I thought there was no damn way Penn Badgley was performing the vocals as Jeff Buckley in “Greetings from Tim Buckley,” until he confirmed the contrary during a Q&A after the film’s US premiere at the Tribeca Film Festival earlier this week. Actor Frank Wood, who plays renowned guitarist and songwriter Gary Lucas, said the 26-year-old actor had “balls of steel,” for being able to accomplish what he did onscreen, portraying a dearly-loved and somewhat mystified musician and singer.
For those not familiar with Jeff Buckley’s music—he had a very unique four-octave range tenor voice and his one completed and released album Grace was one of the most acclaimed albums ever, so “balls of steel,” they must be!
Greetings from Tim Buckley is ambitious in that it intertwines the biographies and musical legacies of two distinct individuals, who did not have a shared history, despite the fact that they were father and son. The film focuses on Jeff Buckley’s reluctant involvement in his late father’s tribute concert in Brooklyn’s Saint Anna’s Church in 1991 and Tim Buckley’s life leading up to and right after the birth of his son. Young Jeff Buckley struggles with closure and forgiveness as he is awakened to his inheritances through the people who knew and/or admired the father he never had the chance to know, except through music.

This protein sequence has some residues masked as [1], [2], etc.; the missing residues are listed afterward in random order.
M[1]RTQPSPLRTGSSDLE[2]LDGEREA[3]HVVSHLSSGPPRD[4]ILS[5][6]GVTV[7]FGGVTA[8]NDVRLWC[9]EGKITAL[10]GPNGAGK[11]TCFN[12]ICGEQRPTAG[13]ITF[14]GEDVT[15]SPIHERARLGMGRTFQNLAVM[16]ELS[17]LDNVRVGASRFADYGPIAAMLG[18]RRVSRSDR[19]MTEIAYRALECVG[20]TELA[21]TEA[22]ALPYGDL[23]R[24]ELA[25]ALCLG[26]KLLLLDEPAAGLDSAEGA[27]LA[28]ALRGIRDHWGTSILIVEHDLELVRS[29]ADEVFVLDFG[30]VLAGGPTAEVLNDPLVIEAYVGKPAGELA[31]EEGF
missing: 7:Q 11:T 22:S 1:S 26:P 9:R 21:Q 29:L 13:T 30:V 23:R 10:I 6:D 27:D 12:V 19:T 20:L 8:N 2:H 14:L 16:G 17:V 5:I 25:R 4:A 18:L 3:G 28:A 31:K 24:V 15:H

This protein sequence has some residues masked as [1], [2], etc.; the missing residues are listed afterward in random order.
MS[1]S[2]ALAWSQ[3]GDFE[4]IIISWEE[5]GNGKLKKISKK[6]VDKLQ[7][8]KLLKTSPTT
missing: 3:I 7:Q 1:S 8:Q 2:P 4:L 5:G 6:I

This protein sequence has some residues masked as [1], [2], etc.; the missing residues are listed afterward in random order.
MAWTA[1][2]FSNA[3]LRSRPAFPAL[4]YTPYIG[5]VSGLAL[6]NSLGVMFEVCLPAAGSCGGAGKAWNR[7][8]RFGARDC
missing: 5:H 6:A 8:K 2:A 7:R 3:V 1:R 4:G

Directed and co-written by Daniel Algrant (Naked in New York, People I Know), Greetings from Tim Buckley isn’t a stereotypical biopic. The film moves between two –periods of time and is really carried by music. We are not given a bunch of pivotal moments strung together or bits and pieces of songs or abridged performances—Tim Buckley’s music really lives and thrives in this film. Even for those of us who never knew Jeff Buckley had a famous, folk-singer father, the music is moving and does so much of the storytelling. The songs don’t lose any of their depth or weight for the sake of plot development.
And, thank goodness Gossip Girl is over, because although it was a great steady gig for Badgley and he probably made life-long friends—now he can do more of what he does in Greetings. His performance is transformative and astute, gentle and raw, and culminates with a moving recreation of Jeff’s legendary rendition of Tim’s “Once I Was.” (There is also an incredibly entertaining scene that has Jeff giving a spastic impromptu performance in a NYC record store that had everyone in the audience clapping and howling with cheers).